By G. Chandrashekhar
The big story about the Indian pulse market so far in 2021 is that after languishing for well over three years, pulse prices in the domestic market have begun to move up, and in most cases are now well above the government mandated minimum support price (MSP).
For 2020/21, while MSP for pigeon pea is 60,000 rupees per tonne (approximately 820 USD/tonne), the open market rates are at least 10% above the MSP. Urad (with a MSP of 60,000 rupees/tonne) prices are higher than the MSP by 10-12% while moong (72,000 rupees/tonne) rates display wide variation depending on crop quality.
For domestic growers this is a welcome price performance. It is the result of lower-than-anticipated harvest size, gradually improving demand (after the COVID-19 pandemic caused demand destruction in 2020), and millers and traders emboldened to build inventory in anticipation of even higher prices.April 202For domestic growers this is a welcome price performance. It is the result of lower-than-anticipated harvest size, gradually improving demand (after the COVID-19 pandemic caused demand destruction in 2020), and millers and traders emboldened to build inventory in anticipation of even higher prices.
The 2020/21 kharif (planting in June/July and harvest in September/October) crop size has now been scaled down by the government to 8.4 million (M) tonnes from 9.3 M tonnes estimated earlier in the wake of crop damage due to weather aberrations. Tur/arhar (pigeon pea), urad (black matpe), and moong (green gram) are the major kharif season pulse crops.
For the ongoing rabi season harvest, the government’s crop estimate is 16 M tonnes (last year 15 M tonnes) comprising mainly 11.6 M tonnes of chickpeas and 1.35 M tonnes of lentils. A smaller second crop of urad (680,000 tonnes) and moong (600,000 tonnes) is also harvested in rabi season.
So, the revised kharif output of 8.4 M tonnes plus rabi harvest of 16 M tonnes takes the 2020/21 total to 24.4 M tonnes. It is less than the annual production target of 25.6 M tonnes set by the government.
Like last year, this year too, I suspect the Indian chickpea crop size is overestimated by at least 1 M tonnes. I would place the actual crop size between 10 M and 10.5 M tonnes. Yet, it is still a sizeable crop, placing a lid on chickpea prices at least for the time being. Currently, Desi chickpea is ruling 5-8% lower than the MSP of 51,000 rupees/tonne (700 USD/tonne).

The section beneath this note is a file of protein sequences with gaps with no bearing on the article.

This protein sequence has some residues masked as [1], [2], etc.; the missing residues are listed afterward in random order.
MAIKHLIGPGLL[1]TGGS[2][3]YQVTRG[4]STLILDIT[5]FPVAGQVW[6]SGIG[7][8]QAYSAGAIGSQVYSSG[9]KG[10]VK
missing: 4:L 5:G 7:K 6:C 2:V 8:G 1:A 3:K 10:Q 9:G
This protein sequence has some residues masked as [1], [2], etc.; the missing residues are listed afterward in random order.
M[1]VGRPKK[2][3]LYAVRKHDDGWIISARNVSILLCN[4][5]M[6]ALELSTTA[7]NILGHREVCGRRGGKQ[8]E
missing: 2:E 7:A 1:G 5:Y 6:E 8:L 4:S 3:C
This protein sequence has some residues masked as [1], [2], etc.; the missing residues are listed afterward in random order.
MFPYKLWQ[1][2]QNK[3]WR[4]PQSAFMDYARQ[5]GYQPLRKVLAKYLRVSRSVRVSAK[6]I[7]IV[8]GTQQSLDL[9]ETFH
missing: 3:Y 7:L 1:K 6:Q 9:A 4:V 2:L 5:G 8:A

It is clear, the Indian pulse market is currently witnessing tightening supplies, notwithstanding the harvest. If demand continues to improve as widely expected, the impact on domestic prices and by implication on food inflation, it maApril 202y force the policymakers to review the trade and tariff policy.
For the global pulse trade, predictions are ominous. Last May, following the national lockdown and retail price rise, the government reduced the customs duty on lentils (from 30% down to 10%) and as a result close to 1 M tonnes of lentils flowed into the Indian market. While this season’s MSP for lentil is 51,000 rupees/tonne (700 USD/tonne), current market rates are decidedly higher but only marginally.
The big question is: Where will pulse prices be 3-4 months from now when festival demand starts to kick in? If the prices continue to show a rising trend, there is a possibility the Indian government will review the rates of customs duty. In India, inflation expectations are running high with elevated global rates of crude oil and vegetable oil, both of which India imports in massive quantities.
In the 2021/22 Union Budget unveiled on February 1, the Indian government has rationalized and standardized the rates of customs duty on several imported commodities including pulses. All pulses currently attract a uniform rate of 10% basic customs duty (BCD). However, a new levy, called Agriculture Infrastructure Development (AID) Cess, has been introduced. The amount of Cess is such that the total duty payable by importers remains unchanged.
For Desi chickpeas it is 10% BCD plus 50% AID Cess. On lentils it is 10% BCD plus 20% AID Cess. It is only a change of nomenclature and the net effect remains the same.
The government has announced the import quota for the 2021/22 financial year for urad (400,000 tonnes), moong (150,000 tonnes), and tur/arhar (400,000 tonnes). While millers (actual users) alone were allowed to import until last year, this year millers and traders are allowed to import. Quota will be allocated equally to predetermined numbers of applicants through an algorithm based lottery system, the government notification says. Inclusion of traders has generated resentment among millers.
Developments in the second quarter of 2021 (April-June) will reveal the direction the Indian pulse market would take for the rest of the year. Domestic price behaviour, demand revival, currency movement, and forecast of the southwest monsoon are factors to be watched.
G. Chandrashekhar is a Mumbai-based Senior Editor and Policy Commentator. He can be reached at firstname.lastname@example.org.